Anyways, tonight was John's wedding. It did not disappoint. However, first, we saw the return of Donovan, who I'd hoped was away on traffic duty in Canterbury or something but apparently was not. We see her and Lestrade trying to crack down on an elusive gang of clown-faced bank robbers. They're on the brink of capture and police glory when...Sherlock texts! He needs help! Please! Come right away!

Of course, he's texted enough that we all know he is no danger, but Lestrade, well, Lestrade is sticking truer the canon and is not a very good police detective so he calls for all kinds of major backup at Baker St. where a totally fine Sherlock is in the throws of a "best man speech writing" meltdown.

Poor, Gavin. Er...Graham...uh...Greg.

Of course, the thing with the robbers is either all a very elaborate lead up to that punchline or signs of future trouble to come.

The writers are also doing this weird time-hopping thing that is making it difficult to know what time anything is happening in. Flashbacks are problematic that way. And we've definitely jumped forward from Sherlock's amazing return from the dead.

Sherlock gives an amazing speech, if you're worried. He makes the audience laugh and cry and gives us hope of Sherlock's increasing interest in joining society successfully. Peppered throughout are cases the boys have worked on together, including an unsolved case of a bloody guardsman and a ghost boyfriend. There are also some pretty amazing interviews Sherlock conducts with various members of the wedding party. It's nice to see him connect so vividly with a young child.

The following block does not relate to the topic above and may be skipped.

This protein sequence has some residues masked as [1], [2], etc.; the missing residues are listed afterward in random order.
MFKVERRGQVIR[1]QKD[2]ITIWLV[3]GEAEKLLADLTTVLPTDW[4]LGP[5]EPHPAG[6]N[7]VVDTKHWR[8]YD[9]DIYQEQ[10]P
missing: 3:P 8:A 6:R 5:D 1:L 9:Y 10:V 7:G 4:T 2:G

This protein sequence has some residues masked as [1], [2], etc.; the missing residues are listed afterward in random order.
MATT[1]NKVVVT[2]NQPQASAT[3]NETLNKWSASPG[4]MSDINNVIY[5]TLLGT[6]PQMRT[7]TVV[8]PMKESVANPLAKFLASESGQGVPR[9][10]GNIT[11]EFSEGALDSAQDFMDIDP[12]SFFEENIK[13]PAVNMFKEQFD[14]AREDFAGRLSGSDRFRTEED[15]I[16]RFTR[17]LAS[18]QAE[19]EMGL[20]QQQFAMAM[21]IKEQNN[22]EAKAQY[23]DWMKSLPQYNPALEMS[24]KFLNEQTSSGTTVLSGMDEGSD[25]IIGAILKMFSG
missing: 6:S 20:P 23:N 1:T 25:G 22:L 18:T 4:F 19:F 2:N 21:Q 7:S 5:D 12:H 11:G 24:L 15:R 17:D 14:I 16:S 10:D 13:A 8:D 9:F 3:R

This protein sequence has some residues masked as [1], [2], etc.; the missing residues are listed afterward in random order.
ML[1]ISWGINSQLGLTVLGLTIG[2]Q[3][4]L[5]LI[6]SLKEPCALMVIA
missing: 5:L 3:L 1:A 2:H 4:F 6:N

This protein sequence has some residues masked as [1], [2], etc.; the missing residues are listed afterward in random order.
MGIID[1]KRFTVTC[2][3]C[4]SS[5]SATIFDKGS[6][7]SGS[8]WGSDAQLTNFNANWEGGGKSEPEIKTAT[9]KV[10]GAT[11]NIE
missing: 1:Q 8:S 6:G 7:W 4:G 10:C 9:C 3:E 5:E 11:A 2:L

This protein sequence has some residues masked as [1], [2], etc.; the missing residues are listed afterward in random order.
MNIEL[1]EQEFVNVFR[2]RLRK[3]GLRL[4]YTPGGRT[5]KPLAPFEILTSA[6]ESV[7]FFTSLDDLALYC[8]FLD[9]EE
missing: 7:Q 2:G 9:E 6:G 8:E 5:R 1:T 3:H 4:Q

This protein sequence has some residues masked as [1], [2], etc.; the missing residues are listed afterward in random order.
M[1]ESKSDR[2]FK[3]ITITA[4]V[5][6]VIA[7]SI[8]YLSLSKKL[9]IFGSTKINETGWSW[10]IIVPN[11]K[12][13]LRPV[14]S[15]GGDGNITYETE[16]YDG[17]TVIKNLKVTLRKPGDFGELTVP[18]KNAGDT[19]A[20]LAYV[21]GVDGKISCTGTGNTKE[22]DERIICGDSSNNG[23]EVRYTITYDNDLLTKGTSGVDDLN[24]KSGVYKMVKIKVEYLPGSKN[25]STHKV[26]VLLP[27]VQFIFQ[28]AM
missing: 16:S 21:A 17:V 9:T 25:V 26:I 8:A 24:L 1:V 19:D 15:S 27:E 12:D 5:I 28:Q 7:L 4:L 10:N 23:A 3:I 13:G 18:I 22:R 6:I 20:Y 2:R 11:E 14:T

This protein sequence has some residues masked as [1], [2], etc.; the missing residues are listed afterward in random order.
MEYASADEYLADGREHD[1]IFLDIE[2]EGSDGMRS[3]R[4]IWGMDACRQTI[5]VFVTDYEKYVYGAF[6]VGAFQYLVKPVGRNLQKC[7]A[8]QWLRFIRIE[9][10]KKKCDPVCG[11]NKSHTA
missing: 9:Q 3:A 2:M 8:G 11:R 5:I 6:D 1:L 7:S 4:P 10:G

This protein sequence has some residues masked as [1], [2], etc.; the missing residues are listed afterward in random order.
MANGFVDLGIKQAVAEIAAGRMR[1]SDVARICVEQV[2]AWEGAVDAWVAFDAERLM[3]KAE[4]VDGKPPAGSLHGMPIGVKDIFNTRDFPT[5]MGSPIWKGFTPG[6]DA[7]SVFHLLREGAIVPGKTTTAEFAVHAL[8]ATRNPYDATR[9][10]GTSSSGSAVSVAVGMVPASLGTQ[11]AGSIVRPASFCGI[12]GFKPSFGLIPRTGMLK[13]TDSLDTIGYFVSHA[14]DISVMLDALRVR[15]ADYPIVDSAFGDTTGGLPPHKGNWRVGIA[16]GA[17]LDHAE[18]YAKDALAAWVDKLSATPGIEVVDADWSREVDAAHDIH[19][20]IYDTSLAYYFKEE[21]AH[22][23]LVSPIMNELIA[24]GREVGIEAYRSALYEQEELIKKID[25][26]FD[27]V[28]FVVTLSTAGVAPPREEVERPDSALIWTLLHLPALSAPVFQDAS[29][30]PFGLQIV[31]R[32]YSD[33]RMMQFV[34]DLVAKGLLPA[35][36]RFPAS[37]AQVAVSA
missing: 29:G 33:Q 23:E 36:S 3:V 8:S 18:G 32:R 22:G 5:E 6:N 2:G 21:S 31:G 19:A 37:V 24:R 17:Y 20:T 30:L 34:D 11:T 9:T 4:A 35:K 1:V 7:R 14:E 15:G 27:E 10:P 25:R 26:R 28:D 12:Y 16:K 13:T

I'd totally let him babysit.

I was curious to see how they'd handle the central mystery of the Sign of the Four (the locked room). It was actually pretty clever here, although, I dare say, I'd figured it out. I won't tell you how it's done, just pay attention to the filming. They give a little visual hinting with some of the shots.

I also don't believe for a second that Sherlock would have trouble figuring out the intended target. That took way too long, but was fairly hysterical in the process.

Also fun - Sherlock dancing, Sherlock's bridesmaid friend, Sherlock visualizing his chatroom (and those women!!!), and the drinking scene (Sherlock and John both get wasted and try to solve a crime; it is just as epic as you imagine).

Of course, the major spoiler comes with the pun on the title. Changing the Four to Three in the title is surely designed to have people think of the new John-Mary-Sherlock triangle. Of course, we all forget how much the writers love a good pun.

Mary is off-put by wine. She gets nervous and sick in the morning of her wedding. She's put on some weight.
It doesn't really take a Sherlock to deduce what comes next.

But it's really, really sweet when he does.

See you after the rewatch.